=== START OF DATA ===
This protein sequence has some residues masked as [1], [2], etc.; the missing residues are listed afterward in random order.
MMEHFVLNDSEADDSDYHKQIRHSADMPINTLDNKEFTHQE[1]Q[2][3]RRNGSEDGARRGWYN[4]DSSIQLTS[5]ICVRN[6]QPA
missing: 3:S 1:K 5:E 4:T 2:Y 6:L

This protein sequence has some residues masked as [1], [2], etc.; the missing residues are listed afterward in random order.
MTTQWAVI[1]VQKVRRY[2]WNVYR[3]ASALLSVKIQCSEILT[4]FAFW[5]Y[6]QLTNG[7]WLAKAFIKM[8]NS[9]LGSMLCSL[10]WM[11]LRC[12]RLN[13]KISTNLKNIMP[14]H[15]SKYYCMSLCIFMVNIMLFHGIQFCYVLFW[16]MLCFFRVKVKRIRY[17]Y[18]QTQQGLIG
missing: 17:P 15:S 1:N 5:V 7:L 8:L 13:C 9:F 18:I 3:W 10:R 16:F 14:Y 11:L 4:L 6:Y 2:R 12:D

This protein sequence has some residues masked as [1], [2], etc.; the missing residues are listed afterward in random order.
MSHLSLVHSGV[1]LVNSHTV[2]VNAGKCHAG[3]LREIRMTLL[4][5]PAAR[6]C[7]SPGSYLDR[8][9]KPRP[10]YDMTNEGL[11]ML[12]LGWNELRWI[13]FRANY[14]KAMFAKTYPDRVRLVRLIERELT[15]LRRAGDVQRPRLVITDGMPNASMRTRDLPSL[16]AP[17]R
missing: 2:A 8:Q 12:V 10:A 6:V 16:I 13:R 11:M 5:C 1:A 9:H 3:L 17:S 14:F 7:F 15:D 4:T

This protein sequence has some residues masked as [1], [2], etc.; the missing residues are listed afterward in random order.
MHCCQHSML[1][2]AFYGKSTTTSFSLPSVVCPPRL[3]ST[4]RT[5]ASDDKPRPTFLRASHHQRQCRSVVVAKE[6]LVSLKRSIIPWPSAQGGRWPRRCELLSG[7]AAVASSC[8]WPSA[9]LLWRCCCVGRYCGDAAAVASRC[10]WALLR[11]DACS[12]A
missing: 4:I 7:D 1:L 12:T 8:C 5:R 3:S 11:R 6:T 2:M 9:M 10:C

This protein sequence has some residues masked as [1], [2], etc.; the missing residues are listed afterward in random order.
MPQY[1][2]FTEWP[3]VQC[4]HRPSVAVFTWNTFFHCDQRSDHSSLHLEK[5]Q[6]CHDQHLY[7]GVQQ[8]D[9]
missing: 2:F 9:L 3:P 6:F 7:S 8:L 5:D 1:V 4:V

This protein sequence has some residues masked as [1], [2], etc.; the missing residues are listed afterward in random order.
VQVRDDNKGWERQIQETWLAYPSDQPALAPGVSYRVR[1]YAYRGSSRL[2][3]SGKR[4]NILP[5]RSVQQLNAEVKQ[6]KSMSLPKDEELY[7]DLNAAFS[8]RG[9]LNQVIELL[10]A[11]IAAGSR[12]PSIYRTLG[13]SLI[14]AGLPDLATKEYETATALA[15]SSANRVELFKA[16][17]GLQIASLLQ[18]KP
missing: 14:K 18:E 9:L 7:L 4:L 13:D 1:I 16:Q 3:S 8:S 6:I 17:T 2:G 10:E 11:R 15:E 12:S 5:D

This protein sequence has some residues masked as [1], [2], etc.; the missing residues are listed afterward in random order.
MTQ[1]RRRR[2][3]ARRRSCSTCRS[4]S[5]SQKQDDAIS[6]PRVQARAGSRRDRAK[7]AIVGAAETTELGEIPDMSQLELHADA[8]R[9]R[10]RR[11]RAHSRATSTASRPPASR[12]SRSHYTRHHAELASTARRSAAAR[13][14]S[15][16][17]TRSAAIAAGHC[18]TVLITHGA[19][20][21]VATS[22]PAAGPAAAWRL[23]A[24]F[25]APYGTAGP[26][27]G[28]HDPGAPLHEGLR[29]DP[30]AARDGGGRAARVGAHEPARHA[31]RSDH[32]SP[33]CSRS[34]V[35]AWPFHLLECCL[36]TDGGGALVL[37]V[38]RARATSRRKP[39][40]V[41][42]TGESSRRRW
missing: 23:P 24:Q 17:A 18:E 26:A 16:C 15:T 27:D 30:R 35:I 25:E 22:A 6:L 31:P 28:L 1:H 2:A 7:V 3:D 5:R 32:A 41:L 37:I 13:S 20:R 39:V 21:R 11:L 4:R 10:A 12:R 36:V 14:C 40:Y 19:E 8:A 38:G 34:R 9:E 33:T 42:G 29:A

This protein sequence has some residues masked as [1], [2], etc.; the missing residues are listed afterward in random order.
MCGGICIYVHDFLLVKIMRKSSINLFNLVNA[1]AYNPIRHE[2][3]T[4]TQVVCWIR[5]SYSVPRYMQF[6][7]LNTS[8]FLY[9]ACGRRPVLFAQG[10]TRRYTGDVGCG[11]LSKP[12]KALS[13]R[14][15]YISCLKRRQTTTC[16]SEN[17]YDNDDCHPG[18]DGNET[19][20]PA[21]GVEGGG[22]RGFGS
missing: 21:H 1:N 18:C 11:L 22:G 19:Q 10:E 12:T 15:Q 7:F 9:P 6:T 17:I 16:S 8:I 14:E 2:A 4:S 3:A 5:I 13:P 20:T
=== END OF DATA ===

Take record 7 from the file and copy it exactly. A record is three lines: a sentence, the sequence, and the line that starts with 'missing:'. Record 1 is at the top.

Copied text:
This protein sequence has some residues masked as [1], [2], etc.; the missing residues are listed afterward in random order.
MTQ[1]RRRR[2][3]ARRRSCSTCRS[4]S[5]SQKQDDAIS[6]PRVQARAGSRRDRAK[7]AIVGAAETTELGEIPDMSQLELHADA[8]R[9]R[10]RR[11]RAHSRATSTASRPPASR[12]SRSHYTRHHAELASTARRSAAAR[13][14]S[15][16][17]TRSAAIAAGHC[18]TVLITHGA[19][20][21]VATS[22]PAAGPAAAWRL[23]A[24]F[25]APYGTAGP[26][27]G[28]HDPGAPLHEGLR[29]DP[30]AARDGGGRAARVGAHEPARHA[31]RSDH[32]SP[33]CSRS[34]V[35]AWPFHLLECCL[36]TDGGGALVL[37]V[38]RARATSRRKP[39][40]V[41][42]TGESSRRRW
missing: 23:P 24:Q 17:A 18:E 26:A 16:C 15:T 27:D 30:R 35:I 25:E 22:A 6:L 31:P 28:L 1:H 2:A 7:V 3:D 5:R 32:A 41:L 37:I 13:S 20:R 39:V 21:R 11:L 4:R 10:A 12:R 36:V 14:C 40:Y 19:E 8:A 38:G 34:R 9:E 33:T 42:G 29:A